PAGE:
Looking forward to extra daylight

Tumpach said he was looking forward to Daylight Saving (September 24) and the new lights.

“At present we have to finish around 6pm but once Daylight Saving comes and we get the lights replaced, we can play much longer.”

In his younger days, Tumpach dreamed of being a top professional tennis player,” the best in the world” but a bout of mononucleosis he contracted at the age of 15 ended those hopes.

“It’s an illness that leaves you feeling tired and weak for weeks or months. I just had no energy and while I was getting weaker the others were getting stronger, and around the age of 18 it was time to make a decision on my future. Should I continue trying to make it as a professional or go to university to study (architecture)? . . . uni won.”

Fast forward to this year when Petr and Barbora came to Auckland to study English.

“Auckland is similar to Prague, my home city. It’s big, with lots of people, which is OK, but we wanted to sample life in a provincial city.

“That’s when we heard about Gisborne and we’re really glad we did. We love the ease of transport compared to Auckland and have been blown away by the stunning scenery here and the local hospitality.

Focus on coaching

“We plan to be here until March next year and even though I have never surfed before, one of the players at the club has told me he will take us out to have a go. We’re looking forward to that but for now my focus is on coaching and helping the club whatever way I can.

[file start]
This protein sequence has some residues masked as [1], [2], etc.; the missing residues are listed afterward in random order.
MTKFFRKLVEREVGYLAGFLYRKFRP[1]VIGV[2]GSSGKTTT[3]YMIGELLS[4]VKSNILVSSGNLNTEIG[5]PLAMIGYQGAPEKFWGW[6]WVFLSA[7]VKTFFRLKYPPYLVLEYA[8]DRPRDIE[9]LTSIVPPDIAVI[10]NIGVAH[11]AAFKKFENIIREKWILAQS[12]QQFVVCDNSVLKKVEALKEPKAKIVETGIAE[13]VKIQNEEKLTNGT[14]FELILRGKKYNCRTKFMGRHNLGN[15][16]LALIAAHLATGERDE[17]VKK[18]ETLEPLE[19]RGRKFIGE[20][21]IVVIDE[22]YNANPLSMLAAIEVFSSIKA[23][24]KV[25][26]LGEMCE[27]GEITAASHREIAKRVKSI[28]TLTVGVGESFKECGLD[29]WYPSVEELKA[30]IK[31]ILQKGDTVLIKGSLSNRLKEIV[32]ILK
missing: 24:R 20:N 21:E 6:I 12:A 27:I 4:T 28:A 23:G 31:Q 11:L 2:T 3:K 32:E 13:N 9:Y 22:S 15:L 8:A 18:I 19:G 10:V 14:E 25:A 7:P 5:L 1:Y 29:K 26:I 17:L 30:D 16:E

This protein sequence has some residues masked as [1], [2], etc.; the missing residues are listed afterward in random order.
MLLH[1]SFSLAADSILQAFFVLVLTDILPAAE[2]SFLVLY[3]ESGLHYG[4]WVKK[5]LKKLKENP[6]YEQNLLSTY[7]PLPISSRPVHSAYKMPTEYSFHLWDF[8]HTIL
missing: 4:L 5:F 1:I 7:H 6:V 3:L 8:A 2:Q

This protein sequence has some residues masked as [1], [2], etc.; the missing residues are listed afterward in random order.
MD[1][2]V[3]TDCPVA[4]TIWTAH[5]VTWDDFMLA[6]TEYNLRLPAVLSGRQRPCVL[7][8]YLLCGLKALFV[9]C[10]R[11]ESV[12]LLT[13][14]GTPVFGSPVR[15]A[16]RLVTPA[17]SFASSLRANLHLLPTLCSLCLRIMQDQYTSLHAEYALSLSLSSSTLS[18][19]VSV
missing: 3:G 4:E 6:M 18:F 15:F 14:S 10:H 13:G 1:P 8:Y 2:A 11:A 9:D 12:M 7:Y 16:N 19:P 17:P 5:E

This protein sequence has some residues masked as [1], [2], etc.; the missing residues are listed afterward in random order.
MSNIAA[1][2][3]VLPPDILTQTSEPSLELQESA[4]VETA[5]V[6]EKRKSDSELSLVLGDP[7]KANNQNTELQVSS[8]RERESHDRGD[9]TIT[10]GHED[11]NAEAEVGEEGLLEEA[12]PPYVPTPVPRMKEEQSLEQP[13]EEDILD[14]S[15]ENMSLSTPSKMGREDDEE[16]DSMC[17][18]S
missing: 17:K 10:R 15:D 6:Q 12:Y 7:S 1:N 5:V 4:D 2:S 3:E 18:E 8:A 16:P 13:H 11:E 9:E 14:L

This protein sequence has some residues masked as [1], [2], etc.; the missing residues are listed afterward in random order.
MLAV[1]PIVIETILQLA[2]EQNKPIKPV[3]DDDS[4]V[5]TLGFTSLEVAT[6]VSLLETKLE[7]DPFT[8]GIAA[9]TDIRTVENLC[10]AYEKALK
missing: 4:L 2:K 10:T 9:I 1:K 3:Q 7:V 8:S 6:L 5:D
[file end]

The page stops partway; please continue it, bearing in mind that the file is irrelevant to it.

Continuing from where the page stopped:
“I was surprised but happy to see so many young players turn up on Saturday. You can have a lot of fun coaching the young players although I also enjoy doing one-on-one coaching.

“The courts are good, the surfaces are perfect and I’ve just received a speed radar, which can be used for competitions for adults.”

Tumpach will be running club junior events on Saturday mornings and is available during the week for private coaching.

“I’m hoping also to hold coaching camps during the school holidays, depending on numbers.”

Tumpach said while football and ice hockey were the top two sports in his country, tennis was gaining popularity, thanks to the performances of Czech Republic teams in the Davis (men) and Fed (women) cup competitions.

“The men have won the Davis Cup twice and the women have won the Fed Cup five of the past six years.

“Until she was beaten in the US Open, Karolina Pliskova was ranked No.1 women in the world.

“These results have been important for the growth of tennis in our country.”

Although proud of his countrymen and women, Tumpach said his favourite player was Switzerland’s Roger Federer, followed by Rafael Nadal.